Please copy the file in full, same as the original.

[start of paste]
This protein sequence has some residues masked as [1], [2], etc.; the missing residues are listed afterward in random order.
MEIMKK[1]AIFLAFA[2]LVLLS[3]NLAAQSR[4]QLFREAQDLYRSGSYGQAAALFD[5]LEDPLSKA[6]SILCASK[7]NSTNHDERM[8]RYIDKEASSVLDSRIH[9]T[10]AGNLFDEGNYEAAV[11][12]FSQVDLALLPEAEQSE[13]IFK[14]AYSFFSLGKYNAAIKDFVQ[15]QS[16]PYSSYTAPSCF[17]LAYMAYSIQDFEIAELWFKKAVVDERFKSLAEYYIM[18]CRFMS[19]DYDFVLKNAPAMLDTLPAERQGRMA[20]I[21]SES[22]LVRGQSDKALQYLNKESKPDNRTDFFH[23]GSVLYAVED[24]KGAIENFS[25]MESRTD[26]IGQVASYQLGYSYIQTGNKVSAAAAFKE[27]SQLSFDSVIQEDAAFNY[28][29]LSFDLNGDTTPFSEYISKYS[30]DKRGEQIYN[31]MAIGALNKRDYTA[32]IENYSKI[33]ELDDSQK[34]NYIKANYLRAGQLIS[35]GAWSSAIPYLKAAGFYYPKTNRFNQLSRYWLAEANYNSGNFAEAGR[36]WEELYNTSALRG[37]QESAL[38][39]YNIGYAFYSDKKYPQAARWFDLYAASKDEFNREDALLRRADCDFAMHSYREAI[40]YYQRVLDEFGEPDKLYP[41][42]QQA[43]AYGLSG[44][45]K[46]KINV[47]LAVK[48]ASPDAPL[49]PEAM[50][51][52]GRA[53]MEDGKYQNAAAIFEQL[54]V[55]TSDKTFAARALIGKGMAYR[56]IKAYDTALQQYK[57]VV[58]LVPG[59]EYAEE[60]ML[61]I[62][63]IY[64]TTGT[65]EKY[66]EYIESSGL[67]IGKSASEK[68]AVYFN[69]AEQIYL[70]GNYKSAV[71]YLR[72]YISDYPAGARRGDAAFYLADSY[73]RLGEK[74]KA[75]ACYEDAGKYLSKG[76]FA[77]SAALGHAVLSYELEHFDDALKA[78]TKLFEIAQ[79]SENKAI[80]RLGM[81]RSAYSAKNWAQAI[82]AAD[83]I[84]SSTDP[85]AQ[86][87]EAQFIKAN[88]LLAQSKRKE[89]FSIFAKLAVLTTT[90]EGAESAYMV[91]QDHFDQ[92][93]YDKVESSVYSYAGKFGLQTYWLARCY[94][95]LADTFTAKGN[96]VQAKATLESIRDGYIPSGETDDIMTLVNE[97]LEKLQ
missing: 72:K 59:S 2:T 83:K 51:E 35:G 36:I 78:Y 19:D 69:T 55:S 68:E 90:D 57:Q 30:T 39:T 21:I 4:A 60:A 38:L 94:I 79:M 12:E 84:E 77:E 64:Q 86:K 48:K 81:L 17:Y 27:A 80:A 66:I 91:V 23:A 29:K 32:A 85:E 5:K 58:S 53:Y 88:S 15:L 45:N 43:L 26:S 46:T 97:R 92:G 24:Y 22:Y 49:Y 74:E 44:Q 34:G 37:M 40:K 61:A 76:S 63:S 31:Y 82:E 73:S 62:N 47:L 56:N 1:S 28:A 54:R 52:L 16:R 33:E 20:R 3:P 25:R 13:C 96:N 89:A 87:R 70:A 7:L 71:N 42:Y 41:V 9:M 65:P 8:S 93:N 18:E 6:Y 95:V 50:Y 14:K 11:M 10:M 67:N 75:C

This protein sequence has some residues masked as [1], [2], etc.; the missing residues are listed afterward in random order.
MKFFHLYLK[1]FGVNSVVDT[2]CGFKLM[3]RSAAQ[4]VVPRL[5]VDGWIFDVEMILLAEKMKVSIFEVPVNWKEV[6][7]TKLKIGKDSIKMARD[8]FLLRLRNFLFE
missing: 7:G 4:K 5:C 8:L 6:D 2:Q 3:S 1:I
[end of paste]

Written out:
This protein sequence has some residues masked as [1], [2], etc.; the missing residues are listed afterward in random order.
MEIMKK[1]AIFLAFA[2]LVLLS[3]NLAAQSR[4]QLFREAQDLYRSGSYGQAAALFD[5]LEDPLSKA[6]SILCASK[7]NSTNHDERM[8]RYIDKEASSVLDSRIH[9]T[10]AGNLFDEGNYEAAV[11][12]FSQVDLALLPEAEQSE[13]IFK[14]AYSFFSLGKYNAAIKDFVQ[15]QS[16]PYSSYTAPSCF[17]LAYMAYSIQDFEIAELWFKKAVVDERFKSLAEYYIM[18]CRFMS[19]DYDFVLKNAPAMLDTLPAERQGRMA[20]I[21]SES[22]LVRGQSDKALQYLNKESKPDNRTDFFH[23]GSVLYAVED[24]KGAIENFS[25]MESRTD[26]IGQVASYQLGYSYIQTGNKVSAAAAFKE[27]SQLSFDSVIQEDAAFNY[28][29]LSFDLNGDTTPFSEYISKYS[30]DKRGEQIYN[31]MAIGALNKRDYTA[32]IENYSKI[33]ELDDSQK[34]NYIKANYLRAGQLIS[35]GAWSSAIPYLKAAGFYYPKTNRFNQLSRYWLAEANYNSGNFAEAGR[36]WEELYNTSALRG[37]QESAL[38][39]YNIGYAFYSDKKYPQAARWFDLYAASKDEFNREDALLRRADCDFAMHSYREAI[40]YYQRVLDEFGEPDKLYP[41][42]QQA[43]AYGLSG[44][45]K[46]KINV[47]LAVK[48]ASPDAPL[49]PEAM[50][51][52]GRA[53]MEDGKYQNAAAIFEQL[54]V[55]TSDKTFAARALIGKGMAYR[56]IKAYDTALQQYK[57]VV[58]LVPG[59]EYAEE[60]ML[61]I[62][63]IY[64]TTGT[65]EKY[66]EYIESSGL[67]IGKSASEK[68]AVYFN[69]AEQIYL[70]GNYKSAV[71]YLR[72]YISDYPAGARRGDAAFYLADSY[73]RLGEK[74]KA[75]ACYEDAGKYLSKG[76]FA[77]SAALGHAVLSYELEHFDDALKA[78]TKLFEIAQ[79]SENKAI[80]RLGM[81]RSAYSAKNWAQAI[82]AAD[83]I[84]SSTDP[85]AQ[86][87]EAQFIKAN[88]LLAQSKRKE[89]FSIFAKLAVLTTT[90]EGAESAYMV[91]QDHFDQ[92][93]YDKVESSVYSYAGKFGLQTYWLARCY[94][95]LADTFTAKGN[96]VQAKATLESIRDGYIPSGETDDIMTLVNE[97]LEKLQ
missing: 72:K 59:S 2:T 83:K 51:E 35:G 36:I 78:Y 19:D 69:T 55:S 68:E 90:D 57:Q 30:T 39:T 21:I 4:A 60:A 38:L 94:I 79:M 12:E 84:E 77:E 64:Q 86:K 48:K 81:L 17:Y 27:A 80:A 66:I 91:V 23:A 29:K 32:A 85:E 5:K 58:S 53:Y 88:S 15:L 45:N 43:L 26:S 46:T 97:R 92:G 24:Y 22:Y 49:Y 74:E 44:Q 34:G 37:M 40:K 61:A 76:S 63:S 31:Y 82:E 73:S 62:N 47:L 56:N 1:S 28:A 54:R 52:L 16:R 33:E 20:R 3:P 25:R 13:C 96:N 89:A 87:R 70:A 7:L 71:N 42:Y 41:V 9:M 65:P 8:S 93:N 18:E 6:Y 95:V 50:Y 14:K 11:M 10:M 67:N 75:C

This protein sequence has some residues masked as [1], [2], etc.; the missing residues are listed afterward in random order.
MKFFHLYLK[1]FGVNSVVDT[2]CGFKLM[3]RSAAQ[4]VVPRL[5]VDGWIFDVEMILLAEKMKVSIFEVPVNWKEV[6][7]TKLKIGKDSIKMARD[8]FLLRLRNFLFE
missing: 7:G 4:K 5:C 8:L 6:D 2:Q 3:S 1:I